Oh, and let me not forget the magic formula, inspired by Stacie Kinzer’s Tweenbots: Break things down into small pieces so people will help. Give community members psychic reward for participating and contributing. Trust the community. Don’t be afraid to ask. Smile, be optimistic and be passionate. It’s contagious.
Anyway, as always, here’s the presentation, complete with notes. Hope you’ll share your ideas for what works, too. Thanks for reading and participating. And for joining us at SMB17.
Social media is one of the easiest way to incorporate your business with your everyday life.
.-= Epicu00c2u00b4s last blog ..2009-Business-luncheon-009 =-.
The most important thing is making social media work for you there is a webinar coming up that addresses this exact issue that I just registered for: http://bit.ly/cR80Al. Looks like it is really going to explore the concepts of social media in the workplace on a different level
Yes, what you do with social media is the key to successful collaboration and community movements. That's funny that you mention good content coming from a security camera. I know someone that has a security camera business and I am trying to get them to incorporate some social media. The company probably records thousands of video clips every day, but they have no photos or video to promote their own company. I want this to change and help them grow through social media, by using good content and effective strategies. I also like the idea of asking for information. That is one important part of social media I have often overlooked. It's very stimulating for conversations and will create more content in end.
.-= Kingsley Tagbou00c2u00b4s last blog ..NFL Stifling Social Media? =-.
Edward: Really enjoyed your presentation last Thursday morning at the SMB. Great case studies, great STORIES that I'll remember, and not so many bullet points on your slides (yay!).
I like your 1/3 x 1/3 x 1/3 formula, though I'd offer some pushback on your suggested every-other-day frequency. One of the goals with a brand's Facebook Page has to be make into their fans'/likers' "Top News" streams. To do that, users have to interact with the content: liking posts, adding a comment, etc. And I'd argue that a post a day, or even 2-3 if they're spread out, helps drive higher engagement without feeling like too much.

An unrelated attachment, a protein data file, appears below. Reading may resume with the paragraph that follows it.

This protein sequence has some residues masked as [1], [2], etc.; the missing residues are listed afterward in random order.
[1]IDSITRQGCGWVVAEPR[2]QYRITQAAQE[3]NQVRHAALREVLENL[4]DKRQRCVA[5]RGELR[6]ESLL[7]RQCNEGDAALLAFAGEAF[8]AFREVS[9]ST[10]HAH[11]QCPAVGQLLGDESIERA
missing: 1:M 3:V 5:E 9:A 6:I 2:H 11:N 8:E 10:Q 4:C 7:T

The key, as you've noted and mentioned in your talk, is to provide content that isn't only and all about the brand, that's conversational and genuinely interesting, and that provides the fans with psychic rewards for participating and sharing the content with their friends.
I like your first point -- "Good content works." Many people don't understand that you have to contribute to the conversation, and you need to have original thoughts. It's not enough to write "Good post" or "LOL." You need to add value any way that you can.
Thanks so much for delivering such a wonderful and inspiring presentation at SMB17. Everyone in the room really enjoyed your presentation and who doesn't love to help a tweenbot?
After your presentation I realized that something we work with everyday might be of interest to you and the community at large. We call it the Influence Pyramid, and it's designed to help really dissect and identify the strata in any online or offline community.
Basically, we break down our communities into Digital Influencers, Prosumers and Consumers and make sure that the Brand Journalists generate content that helps speak through the layers of the pyramid instead of around them.
If you have some time take a look and would love to hear your thoughts.
Sorry, it's a long post. Hope it helps.
.-= Andrew Davisu00c2u00b4s last blog ..The Influence Pyramid: Understanding and Dissecting Communities =-.